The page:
AP Omitted Expert Quotes That Didn’t Fit the Narrative About Global Warming

Men carry a refrigerator at a residential area affected by a landslide due to heavy rains caused by Tropical Storm Nate in Los Anonos neighborhood of San Jose, Costa Rica, on Oct. 6, 2017. A national emergency alert was declared in Costa Rica, where eight people died, including a three-year-old girl, after they were hit by falling trees and mudslides. An alert was issued for people to be wary of crocodiles that might be roaming after rivers and estuaries flooded.

By Michael Bastasch Published on October 8, 2017

An Associated Press reporter sent some questions to Dr. Roger Pielke Jr. about what role global warming played in this year’s slew of billion-dollar natural disasters.

Pielke, an expert on natural disaster costs, apparently didn’t give AP reporter Seth Borenstein the answers he was looking for, because his ensuing article didn’t have any quotes from the University of Colorado professor.

Pielke’s answers largely reflected the work he’s been doing for years — that there’s no evidence global warming is making weather more extreme. Any increase in natural disaster costs is caused by an increase in wealth and population, according to Pielke’s research.

Borenstein, however, did quote Penn State climate scientist Michael Mann, who claimed global warming was “impacting extreme weather in ways we hadn’t anticipated.”

Mann is an ardent advocate for liberal policies to address global warming, and has even suggested the fossil fuel industry has launched a campaign to marginalize his work. Mann recently gave an academic freedom lecture at the University of Michigan, where he attacked his critics as “climate deniers” shilling for energy companies.

Borenstein also quoted a meteorologist at the insurance company Munich Re, who said a bigger role in natural disaster costs is that more people are living in areas prone to extreme weather.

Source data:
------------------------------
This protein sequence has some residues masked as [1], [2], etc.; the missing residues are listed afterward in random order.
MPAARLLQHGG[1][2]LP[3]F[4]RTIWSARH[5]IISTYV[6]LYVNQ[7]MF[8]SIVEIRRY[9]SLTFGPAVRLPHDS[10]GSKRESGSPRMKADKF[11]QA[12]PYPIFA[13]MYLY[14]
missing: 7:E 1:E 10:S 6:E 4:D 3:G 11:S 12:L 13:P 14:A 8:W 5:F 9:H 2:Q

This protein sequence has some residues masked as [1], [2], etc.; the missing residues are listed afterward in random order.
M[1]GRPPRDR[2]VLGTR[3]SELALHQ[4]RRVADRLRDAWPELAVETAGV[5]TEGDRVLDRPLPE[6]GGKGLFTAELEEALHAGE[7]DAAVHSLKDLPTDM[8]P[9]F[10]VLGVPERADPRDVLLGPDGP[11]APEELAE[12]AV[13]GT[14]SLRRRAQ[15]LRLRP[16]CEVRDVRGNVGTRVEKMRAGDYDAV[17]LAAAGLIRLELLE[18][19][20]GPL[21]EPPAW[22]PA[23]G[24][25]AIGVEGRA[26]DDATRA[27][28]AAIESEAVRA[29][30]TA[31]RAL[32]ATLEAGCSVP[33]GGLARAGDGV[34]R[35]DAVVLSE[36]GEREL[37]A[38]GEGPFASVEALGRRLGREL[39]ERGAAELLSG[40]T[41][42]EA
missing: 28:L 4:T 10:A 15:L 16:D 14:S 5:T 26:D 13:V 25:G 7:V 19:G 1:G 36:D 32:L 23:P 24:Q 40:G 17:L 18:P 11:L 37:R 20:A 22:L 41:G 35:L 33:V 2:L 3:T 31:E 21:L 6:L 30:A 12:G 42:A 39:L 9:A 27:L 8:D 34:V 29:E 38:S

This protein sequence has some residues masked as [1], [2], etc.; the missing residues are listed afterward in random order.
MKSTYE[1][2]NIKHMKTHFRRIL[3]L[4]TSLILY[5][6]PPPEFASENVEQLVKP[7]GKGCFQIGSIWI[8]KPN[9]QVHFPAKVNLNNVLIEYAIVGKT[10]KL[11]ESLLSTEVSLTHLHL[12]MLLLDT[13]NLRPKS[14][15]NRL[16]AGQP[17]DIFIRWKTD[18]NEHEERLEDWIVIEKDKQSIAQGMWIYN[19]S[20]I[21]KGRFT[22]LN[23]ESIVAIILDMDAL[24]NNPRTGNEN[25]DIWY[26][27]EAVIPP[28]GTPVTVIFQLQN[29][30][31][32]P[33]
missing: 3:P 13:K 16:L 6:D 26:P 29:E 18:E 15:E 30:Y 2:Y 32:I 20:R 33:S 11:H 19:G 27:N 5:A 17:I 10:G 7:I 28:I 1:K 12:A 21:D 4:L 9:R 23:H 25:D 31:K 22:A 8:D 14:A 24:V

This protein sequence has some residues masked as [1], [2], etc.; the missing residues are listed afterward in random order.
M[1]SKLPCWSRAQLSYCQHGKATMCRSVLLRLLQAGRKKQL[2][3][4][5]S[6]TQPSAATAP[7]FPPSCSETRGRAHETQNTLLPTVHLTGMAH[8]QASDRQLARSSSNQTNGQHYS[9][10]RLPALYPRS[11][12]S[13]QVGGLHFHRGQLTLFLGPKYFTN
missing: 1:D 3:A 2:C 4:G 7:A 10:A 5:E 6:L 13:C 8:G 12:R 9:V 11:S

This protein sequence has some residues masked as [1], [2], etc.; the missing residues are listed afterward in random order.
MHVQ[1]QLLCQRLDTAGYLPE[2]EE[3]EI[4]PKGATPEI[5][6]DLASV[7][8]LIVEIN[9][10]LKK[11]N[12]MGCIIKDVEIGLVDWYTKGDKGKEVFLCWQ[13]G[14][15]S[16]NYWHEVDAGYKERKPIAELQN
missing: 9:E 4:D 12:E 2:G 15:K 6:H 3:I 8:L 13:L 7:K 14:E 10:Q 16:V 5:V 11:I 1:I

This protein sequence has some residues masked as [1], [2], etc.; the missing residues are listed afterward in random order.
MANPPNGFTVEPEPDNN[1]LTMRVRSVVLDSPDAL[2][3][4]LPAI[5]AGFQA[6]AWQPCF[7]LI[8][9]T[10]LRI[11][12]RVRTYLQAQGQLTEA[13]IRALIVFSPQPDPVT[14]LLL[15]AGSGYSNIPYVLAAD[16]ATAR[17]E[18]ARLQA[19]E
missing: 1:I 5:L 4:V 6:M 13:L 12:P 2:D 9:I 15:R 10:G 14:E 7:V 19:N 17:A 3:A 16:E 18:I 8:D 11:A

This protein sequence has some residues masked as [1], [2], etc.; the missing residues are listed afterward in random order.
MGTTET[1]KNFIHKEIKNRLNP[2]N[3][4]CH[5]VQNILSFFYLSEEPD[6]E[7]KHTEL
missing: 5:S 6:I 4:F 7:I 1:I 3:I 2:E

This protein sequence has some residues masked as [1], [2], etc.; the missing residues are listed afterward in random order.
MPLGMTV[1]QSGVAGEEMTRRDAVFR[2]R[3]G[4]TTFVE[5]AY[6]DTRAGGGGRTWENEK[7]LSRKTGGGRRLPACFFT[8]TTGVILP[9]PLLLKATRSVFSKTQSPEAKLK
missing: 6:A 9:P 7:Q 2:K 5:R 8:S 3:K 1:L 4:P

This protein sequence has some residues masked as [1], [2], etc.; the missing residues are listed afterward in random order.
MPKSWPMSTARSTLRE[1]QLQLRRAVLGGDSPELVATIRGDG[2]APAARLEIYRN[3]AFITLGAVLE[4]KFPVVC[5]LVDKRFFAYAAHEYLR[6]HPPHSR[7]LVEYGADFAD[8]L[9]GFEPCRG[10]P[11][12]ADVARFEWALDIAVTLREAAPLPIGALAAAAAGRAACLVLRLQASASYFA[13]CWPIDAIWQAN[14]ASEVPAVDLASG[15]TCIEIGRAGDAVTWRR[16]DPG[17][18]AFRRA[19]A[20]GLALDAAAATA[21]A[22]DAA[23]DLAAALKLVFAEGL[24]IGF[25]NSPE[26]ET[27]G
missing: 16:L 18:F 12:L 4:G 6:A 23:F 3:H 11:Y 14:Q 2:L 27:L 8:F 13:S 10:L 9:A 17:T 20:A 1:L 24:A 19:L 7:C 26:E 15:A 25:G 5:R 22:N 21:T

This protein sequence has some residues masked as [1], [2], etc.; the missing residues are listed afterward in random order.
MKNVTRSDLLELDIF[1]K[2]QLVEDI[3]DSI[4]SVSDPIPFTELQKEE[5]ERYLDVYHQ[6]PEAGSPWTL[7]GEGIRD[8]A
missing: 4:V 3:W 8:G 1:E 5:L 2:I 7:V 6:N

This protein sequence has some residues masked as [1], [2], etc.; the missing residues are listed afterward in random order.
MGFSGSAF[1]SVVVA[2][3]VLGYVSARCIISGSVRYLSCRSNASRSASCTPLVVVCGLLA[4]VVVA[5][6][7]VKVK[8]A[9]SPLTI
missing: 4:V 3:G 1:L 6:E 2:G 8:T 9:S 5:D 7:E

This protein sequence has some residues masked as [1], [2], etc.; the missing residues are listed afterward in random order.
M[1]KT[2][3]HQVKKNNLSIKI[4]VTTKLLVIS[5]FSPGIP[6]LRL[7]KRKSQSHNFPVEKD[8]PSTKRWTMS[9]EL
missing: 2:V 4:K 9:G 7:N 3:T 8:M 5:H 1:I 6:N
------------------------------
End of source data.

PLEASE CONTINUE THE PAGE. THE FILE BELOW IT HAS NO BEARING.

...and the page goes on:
Pielke suggested his answers didn’t match the narrative Borenstein was looking for.


The National Oceanic and Atmospheric Administration (NOAA) released a report on the number of natural disasters costing more than $1 billion this year. NOAA said the damage from hurricanes, fires, droughts and floods would make 2017 an “unprecedented year,” Borenstein reported.

“It is likely to tie or break the record for billion-dollar weather disasters that was set in 2005,” Borenstein wrote. Borenstein asked Pielke six questions about NOAA’s report by email, but included none of Pielke’s responses in his subsequent article.

And of course, Borenstein’s article did quote Mann, who told him global warming was making extreme weather worse, despite the fact respected scientific institutions have slapped down that claim.

Borenstein did not respond to The Daily Caller News Foundation’s request for comment over Twitter.



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Copyright 2017 Daily Caller News Foundation

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